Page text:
In this new collection of essays on memory and amnesia in the postmodern world, cultural critic Andreas Huyssen considers how nationalism, literature, art, politics, and the media are obsessed with the past. The great paradox of our fin-de-siecle culture is that novelty is even more associated with memory than with future expectation. Drawing heavily on the dilemmas of contemporary Germany, Huyssen's discussion of cultural memory illustrates the nature of contemporary nationalism, the work of such artists and thinkers as Anselm Kiefer, Alexander Kluge, and Jean Baudrillard, and many others. The book includes illustrations from contemporary Germany.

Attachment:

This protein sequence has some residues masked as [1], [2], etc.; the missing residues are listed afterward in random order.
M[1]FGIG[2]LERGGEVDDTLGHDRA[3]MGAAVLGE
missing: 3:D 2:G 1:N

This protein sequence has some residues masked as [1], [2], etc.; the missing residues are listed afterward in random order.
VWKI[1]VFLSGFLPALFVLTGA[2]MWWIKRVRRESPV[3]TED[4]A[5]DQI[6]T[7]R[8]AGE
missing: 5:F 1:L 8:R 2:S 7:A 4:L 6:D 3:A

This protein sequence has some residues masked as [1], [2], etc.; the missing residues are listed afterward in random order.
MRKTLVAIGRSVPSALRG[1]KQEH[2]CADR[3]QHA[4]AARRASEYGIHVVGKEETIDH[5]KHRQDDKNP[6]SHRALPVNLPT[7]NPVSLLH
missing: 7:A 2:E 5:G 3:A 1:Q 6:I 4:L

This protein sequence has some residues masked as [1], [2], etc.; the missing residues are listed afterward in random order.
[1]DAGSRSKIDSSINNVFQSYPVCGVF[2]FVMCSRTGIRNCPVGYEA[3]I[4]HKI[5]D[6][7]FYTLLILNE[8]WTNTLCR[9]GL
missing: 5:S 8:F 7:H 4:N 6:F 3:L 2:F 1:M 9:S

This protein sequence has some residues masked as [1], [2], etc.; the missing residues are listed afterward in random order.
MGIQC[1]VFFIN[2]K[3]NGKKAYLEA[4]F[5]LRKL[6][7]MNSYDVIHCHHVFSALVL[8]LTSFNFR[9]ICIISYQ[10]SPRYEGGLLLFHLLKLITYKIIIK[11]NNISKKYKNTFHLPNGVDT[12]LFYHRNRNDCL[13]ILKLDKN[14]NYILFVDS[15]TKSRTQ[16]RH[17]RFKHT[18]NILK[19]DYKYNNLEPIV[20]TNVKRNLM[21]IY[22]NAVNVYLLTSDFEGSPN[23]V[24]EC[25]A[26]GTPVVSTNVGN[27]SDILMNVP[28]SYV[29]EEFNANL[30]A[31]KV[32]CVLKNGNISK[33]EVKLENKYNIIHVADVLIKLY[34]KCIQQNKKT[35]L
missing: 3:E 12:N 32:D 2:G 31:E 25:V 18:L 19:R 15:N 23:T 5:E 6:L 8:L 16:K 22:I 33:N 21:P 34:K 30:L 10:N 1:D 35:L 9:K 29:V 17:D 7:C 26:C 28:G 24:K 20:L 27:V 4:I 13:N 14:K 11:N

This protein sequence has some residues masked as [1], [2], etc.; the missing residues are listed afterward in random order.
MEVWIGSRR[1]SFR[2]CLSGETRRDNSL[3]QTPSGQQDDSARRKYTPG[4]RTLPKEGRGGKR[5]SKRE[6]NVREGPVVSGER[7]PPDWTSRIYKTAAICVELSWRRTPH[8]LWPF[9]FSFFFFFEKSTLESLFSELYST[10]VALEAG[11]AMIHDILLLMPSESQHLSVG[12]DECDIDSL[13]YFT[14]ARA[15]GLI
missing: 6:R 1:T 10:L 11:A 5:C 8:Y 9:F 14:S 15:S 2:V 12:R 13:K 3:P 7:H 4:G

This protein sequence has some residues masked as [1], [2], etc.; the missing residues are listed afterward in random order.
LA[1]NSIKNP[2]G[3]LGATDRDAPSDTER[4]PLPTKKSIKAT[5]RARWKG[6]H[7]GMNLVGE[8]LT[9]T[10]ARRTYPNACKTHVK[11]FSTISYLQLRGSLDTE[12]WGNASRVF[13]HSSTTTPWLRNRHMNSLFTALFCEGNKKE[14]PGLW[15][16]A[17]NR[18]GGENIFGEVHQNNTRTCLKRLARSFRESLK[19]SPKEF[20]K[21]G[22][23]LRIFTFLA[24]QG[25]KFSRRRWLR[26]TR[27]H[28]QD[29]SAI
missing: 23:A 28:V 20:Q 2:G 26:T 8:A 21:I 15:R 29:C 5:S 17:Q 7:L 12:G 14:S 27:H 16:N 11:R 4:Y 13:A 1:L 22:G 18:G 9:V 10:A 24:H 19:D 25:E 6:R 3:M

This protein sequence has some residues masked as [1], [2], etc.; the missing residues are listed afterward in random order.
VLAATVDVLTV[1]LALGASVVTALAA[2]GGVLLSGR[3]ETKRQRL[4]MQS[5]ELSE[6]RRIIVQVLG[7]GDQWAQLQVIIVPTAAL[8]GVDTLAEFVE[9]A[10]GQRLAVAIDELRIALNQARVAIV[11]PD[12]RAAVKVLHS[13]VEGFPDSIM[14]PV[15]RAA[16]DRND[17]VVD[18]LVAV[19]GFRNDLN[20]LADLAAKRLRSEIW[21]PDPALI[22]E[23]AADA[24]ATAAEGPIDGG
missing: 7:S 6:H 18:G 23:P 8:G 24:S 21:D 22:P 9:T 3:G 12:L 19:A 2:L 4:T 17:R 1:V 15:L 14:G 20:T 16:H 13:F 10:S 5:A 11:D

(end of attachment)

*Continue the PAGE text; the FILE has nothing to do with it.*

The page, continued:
"Though my shelves sag beneath the weight of excellent new books on what I have come to think of as "collected memory," one title that especially stands out is Twilight Memories: Marking Time in a Culture of Amnesia by Andreas Huyssen…It offers lucid reevaluations of how public memory has been forged in postmodern European culture by examining the way writers…artists…and movements…negotiate history and memory in their works." -- James Young, University of Massachusetts